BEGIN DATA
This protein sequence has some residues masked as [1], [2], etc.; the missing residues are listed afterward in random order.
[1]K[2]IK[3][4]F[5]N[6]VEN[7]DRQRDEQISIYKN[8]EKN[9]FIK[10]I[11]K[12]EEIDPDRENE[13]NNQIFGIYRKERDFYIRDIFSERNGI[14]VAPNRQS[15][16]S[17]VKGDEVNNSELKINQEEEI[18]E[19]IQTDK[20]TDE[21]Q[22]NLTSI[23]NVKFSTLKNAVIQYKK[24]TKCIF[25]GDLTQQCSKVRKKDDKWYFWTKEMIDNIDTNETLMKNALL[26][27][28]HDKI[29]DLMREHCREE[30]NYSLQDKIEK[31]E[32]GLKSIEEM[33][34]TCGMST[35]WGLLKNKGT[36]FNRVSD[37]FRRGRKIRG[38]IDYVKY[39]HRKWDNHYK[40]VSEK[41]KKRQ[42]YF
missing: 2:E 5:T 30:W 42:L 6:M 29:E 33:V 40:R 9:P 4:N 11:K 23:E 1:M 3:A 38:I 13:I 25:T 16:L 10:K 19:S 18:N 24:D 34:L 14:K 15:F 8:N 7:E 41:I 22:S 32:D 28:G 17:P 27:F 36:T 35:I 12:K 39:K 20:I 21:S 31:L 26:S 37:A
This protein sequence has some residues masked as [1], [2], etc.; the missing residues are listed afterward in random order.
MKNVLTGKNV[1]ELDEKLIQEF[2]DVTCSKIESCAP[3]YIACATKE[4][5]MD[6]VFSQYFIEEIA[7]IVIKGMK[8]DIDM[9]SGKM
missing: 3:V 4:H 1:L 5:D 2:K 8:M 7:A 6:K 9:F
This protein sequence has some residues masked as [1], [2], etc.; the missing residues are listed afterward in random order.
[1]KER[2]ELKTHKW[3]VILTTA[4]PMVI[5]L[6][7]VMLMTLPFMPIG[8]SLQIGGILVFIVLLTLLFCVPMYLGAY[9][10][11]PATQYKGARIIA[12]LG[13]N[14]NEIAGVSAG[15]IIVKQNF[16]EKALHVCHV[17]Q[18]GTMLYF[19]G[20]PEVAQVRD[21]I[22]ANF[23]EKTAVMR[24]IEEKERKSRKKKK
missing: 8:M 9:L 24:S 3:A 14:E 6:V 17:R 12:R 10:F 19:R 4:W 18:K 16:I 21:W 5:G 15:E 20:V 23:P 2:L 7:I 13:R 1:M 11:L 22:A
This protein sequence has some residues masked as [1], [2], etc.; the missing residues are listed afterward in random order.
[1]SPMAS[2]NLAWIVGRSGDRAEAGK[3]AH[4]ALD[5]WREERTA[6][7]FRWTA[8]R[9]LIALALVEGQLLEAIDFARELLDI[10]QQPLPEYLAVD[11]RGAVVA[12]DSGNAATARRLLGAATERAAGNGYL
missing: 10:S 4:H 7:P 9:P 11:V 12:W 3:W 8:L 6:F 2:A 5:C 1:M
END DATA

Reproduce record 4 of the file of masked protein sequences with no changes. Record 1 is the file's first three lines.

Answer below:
This protein sequence has some residues masked as [1], [2], etc.; the missing residues are listed afterward in random order.
[1]SPMAS[2]NLAWIVGRSGDRAEAGK[3]AH[4]ALD[5]WREERTA[6][7]FRWTA[8]R[9]LIALALVEGQLLEAIDFARELLDI[10]QQPLPEYLAVD[11]RGAVVA[12]DSGNAATARRLLGAATERAAGNGYL
missing: 10:S 4:H 7:P 9:P 11:V 12:W 3:W 8:L 6:F 2:A 5:C 1:M